Tag Archives: midstream pipeline stocks

The Kinder Morgan Myth Shrivels With Each Quarter

The KMI fantasy continues to shrivel, along with its “vaunted” DCF and its CAPEX. The CAPEX narrative is part of what fueled the myth surrounding KMI. Richard Kinder is self-serving Ponzi master who learned his trade under Ken Lay at Enron. He was sucking money out of KMI at a rate of close to half a billion dollars annually by the time the banks forced him to slash and burn the dividend.

Per yesterday’s earnings report for its Q1 2016,  Kinders revenues and earnings continue to decline.  What happened to the famed “stabilility in earnings and cash flow” – the narrative promoted by Wall Street, the media and the Company itself?   The legend had it that Kinder’s contracts insulated  the Company’s cash flow from volatility in the energy market. Operating income continues to plunge, falling 24% from Q1 2015 to Q1 2016.

But IRD did some bona fide research and buried in the Company’s 10-K – a place that no self-serving Wall St. analyst would ever tread –  is a disclosure revealing that more than 25% of Kinder’s revenues is sourced from buying and selling natural gas and CO2 in the State of Texas. Furthermore, Kinder discloses that its revenues and cash flow are highly correlated with the directional movements in the price of oil, natural gas, NGL (natural gas liquids).

The other part of the myth that is imploding is the CAPEX story.  The stock price was fueled by the narrative that Kinder would spend money to make money.  But now not only has the Company already lowered its cash flow guidance for 2016 – guidance that was promoted vigorously when it announced Q4/yr-end 2015 results – but Kinder has chopped down its CAPEX spending guidance as well.  Why?   Projects were cancelled because there were no customers for them.  KMI was borrowing money every quarter to fund CAPEX and the dividend. Yes, borrowing money to pay money out to shareholders, namely the Chairman.

Kinder’s debt load net of cash actually increased in Q1 from the end of 2015.  It’s tangible book value (stripping out goodwill) is $5.31 per share.

My Company report on Kinder Morgan backs up every assertion I make above and lays out a view of the Company that will surprise most investors, especially the ones who are still “stuck” in the stock.  I explain why  Kinder Morgan had become a Ponzi scheme dressed in drag in an analytic presentation that you not find like this anywhere:   You can access my report here:  KINDER MORGAN.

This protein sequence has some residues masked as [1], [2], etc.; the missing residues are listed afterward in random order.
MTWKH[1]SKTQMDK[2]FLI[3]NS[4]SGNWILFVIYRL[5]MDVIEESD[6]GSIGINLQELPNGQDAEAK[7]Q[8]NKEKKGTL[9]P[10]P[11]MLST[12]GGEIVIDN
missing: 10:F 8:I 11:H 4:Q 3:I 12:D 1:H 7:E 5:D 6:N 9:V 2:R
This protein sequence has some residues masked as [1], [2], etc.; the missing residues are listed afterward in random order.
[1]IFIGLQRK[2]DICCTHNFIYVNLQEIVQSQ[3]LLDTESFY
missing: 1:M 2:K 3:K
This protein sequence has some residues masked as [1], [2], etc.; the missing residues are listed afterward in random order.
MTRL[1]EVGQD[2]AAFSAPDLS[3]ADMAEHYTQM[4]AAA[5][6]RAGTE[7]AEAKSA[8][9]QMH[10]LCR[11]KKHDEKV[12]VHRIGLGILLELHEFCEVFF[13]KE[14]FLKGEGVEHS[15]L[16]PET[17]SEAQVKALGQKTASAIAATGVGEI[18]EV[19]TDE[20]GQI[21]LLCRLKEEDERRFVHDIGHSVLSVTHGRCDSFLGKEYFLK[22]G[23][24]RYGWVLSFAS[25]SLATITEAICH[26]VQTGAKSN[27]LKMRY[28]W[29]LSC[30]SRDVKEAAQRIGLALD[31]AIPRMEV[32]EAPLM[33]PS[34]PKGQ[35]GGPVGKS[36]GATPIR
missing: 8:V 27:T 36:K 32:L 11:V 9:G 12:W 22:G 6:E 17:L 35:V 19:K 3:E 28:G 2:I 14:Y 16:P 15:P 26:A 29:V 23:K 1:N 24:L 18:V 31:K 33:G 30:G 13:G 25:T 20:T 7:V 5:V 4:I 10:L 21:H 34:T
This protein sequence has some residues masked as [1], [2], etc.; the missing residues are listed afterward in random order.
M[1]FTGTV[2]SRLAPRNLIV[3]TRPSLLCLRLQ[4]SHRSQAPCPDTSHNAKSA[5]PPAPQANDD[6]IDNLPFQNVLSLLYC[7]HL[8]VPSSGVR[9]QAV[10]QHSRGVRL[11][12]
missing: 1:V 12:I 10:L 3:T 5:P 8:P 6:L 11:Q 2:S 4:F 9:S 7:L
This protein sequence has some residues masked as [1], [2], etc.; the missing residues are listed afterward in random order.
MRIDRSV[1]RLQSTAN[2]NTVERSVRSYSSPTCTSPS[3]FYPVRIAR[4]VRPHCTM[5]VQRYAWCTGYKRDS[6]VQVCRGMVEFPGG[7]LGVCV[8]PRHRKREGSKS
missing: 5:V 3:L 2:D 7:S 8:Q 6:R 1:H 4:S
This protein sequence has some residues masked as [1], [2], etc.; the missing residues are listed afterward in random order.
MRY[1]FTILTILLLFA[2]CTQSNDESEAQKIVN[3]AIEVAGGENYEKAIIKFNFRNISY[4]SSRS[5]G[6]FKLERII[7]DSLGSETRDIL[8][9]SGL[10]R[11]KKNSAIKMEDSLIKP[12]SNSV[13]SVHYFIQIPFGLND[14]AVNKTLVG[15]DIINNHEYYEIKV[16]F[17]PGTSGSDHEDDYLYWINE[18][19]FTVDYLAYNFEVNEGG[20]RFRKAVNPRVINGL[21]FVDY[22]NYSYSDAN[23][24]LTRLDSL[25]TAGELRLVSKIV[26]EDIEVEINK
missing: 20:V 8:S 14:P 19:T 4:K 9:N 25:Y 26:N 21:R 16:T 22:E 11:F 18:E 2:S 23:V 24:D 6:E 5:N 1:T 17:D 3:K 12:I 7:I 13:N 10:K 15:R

Kinder Morgan: Dead-Cat Bounce Coming – Sell, Do Not Buy

It was inevitable that Kinder Morgan stock was going to bounce at some point.  Nothing goes straight down without a dead-cat bounce.   There has been a lot of money made on the short side of this stock and prudent traders will take at least 70% of it off the table for now.  This catalyst alone could stimulate a $3-4 bounce in the stock.

Untitled1As you can see from this graph, the RSI/MACD momentum indicators are deeply oversold and need to bounce for a bit.  Retail investors “doubling down” and professional short covering will fuel most of the bounce.  Additionally, I am expecting a short bounce in the price of oil, which will help push KMI stock higher.

Again, I am not recommending shorting this stock yet.  I need to complete my research and will be publishing a full-blown report.   I will say that the more I dig, the more I find highly troublesome red flags with its accounting and its business.  To say the least, the idea that this company is strictly a fixed, fee-based revenue model with no risk on either end of its pipelines is completely misleading, if not a fraudulent claim by analysts.

I have introduced a new subscription-based newsletter service called SHORT SELLER’S JOURNAL.  It’s a weekly report delivered to your email inbox with:  1) a brief comment on the previous week’s trading action plus any thoughts on the upcoming week;  2) I will feature 1 or  2 short-sell, trading, or investment ideas – the investment ideas will be primarily junior mining stocks; 3) trading recommendations, charts and put/call option ideas.

Here’s what Enron’s stock did before it completely collapsed.  To reiterate, I am not making a strictUntitled comparison between Enron and KMI.  However, I will suggest there is a strong possibility that the intrinsic value of KMI’s business is below $20, if not $10.  Furthermore, in this era of insane liquidity and insane valuations being paid for anything that moves, there’s always a possibility that KMI will be bought by private equity firm before the U.S. systemic bubble bursts.

A reader left this comment on here last night.  It illustrates perfectly the thought-process of the typical retail investor, reinforcing my assertion that the story-line being pimped by Wall Street that the sell-off is from the irrational behavior of frightened retail investors is pure misleading propaganda:

Dave, good stuff here on Kinder Morgan. My Dad is way overexposed there and he will not sell…..He has rode the market up and now riding it down and downer. Swears he will not sell this cheap.  Oh well…